overwhelming, but I soon got into it. After pulling down quilts and folding them up again, Jake and I settled on a bright Queen-sized corduroy of red, dark blue, and brown, made by Lucy Mingo. As negotiations were finalized and the quilt was packed up, Lucy appeared and we unrolled it and Jake took a picture of it with the four quilters standing behind it. Also bought a book about the Gee’s Bend Quilters that featured some of Lucy’s work, signed by everyone present. Took lots of pictures and shared an equal amount of good-natured ribbing. Phoned Dagmar and Klaus as we drove north; they were getting ready to catch their flight home from Chicago. Reminisced about the past three weeks we had shared, experiencing this part of America. Drove on into Birmingham, arriving at the funky Highland Hotel on 20th Street at 6:30. Quick change; walked across the street to Highland Grill, the restaurant of James Beard Award-winning Chef Frank Stitt. A fabulous dinner with a touch of southern goodness: fresh seasonal local vegetables, perfect fish and venison and decadent doughnuts and sweet potato tart. A meal to savor and remember. 95



Thursday, October 9

Evansville. IN Holiday Inn Express

Hotel breakfast and on the road at 9:15. Drove through the center of Birmingham to check it out. Wide streets, tall bank buildings, Linn and Henley Parks, new public library. Passed the Birmingham Art Museum to get on I-65. Terrain started getting hilly as we neared Huntsville. Fall in the air as we crossed into Tennessee. Off at Hwy. 64, through Fayetteville, an historic little town of 7000 established in 1809. Then to Lynchburg for a tour of Jack Daniels, the famous Tennessee whiskey. Our guide, Chris, walked us though each step of the process, from mash to bottling, with a smattering of history thrown in. Were offered lemonade after the tour, as Moore is a dry county and the distillery is not allowed to provide samples nor sell other than collectible bottles. Went into the town of Lynchburg, which boasts a storybook red town hall at the center of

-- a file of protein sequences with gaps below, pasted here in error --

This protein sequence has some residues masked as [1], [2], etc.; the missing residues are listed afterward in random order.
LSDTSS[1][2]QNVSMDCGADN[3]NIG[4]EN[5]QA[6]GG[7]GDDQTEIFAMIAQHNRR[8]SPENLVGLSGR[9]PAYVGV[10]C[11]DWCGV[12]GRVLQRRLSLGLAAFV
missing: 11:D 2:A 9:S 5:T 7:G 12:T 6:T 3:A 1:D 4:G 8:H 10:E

a homey, old-fashioned square of Jack Daniels memorabilia stores and antiques shops. Rocking chairs along the square were uniformly filled. Pulled pork plates at the Barbeque Caboose, an old-timey diner behind a squeaky screen door. Drove through Shelbyville, birthplace of my grandfather McDowall. Stopped at Joe’s Liquors on Hwy. 231 and bought a bottle of Jack’s Single Barrel special whiskey. North through Nashville—lots of traffic—and then on the quieter Pennyrile Parkway through western Kentucky, where we saw further evidence of fall in the changing leaves along the way. Stopped for the night north of Evansville and had dinner at Stoll’s Amish Country Buffet. Simple, typical mid-American steam-table with lots of overweight people enjoying fried chicken and pie.


Friday, October 10

Chicago, IL Home

Awoke to a crisp fall morning. Followed Hwy. 41 due north through western Indiana cornfields. Few buildings; fewer gas stations, which I feared was going to be a problem. Passed a huge sign for “Farmers for Obama.� Saw our first accident in 3000 miles but it did not look too bad. Windmills shared the acreage with corn; most were still. Final leg of the trip on the Skyway and home by 2:00. This is still the most perfect city to come home to.


(c) Susan R. Hanes 2008

Made with love for my friends Dagmar and Klaus Stark Hoping that they will fondly remember Our Mississippi River Road Trip October 2008

2008 Mississippi Music  

The mighty Mississippi River provided the route and the inspiration for a discovery tour for our German friends, Dagmar and Klaus Stark. Aft...

2008 Mississippi Music  

The mighty Mississippi River provided the route and the inspiration for a discovery tour for our German friends, Dagmar and Klaus Stark. Aft...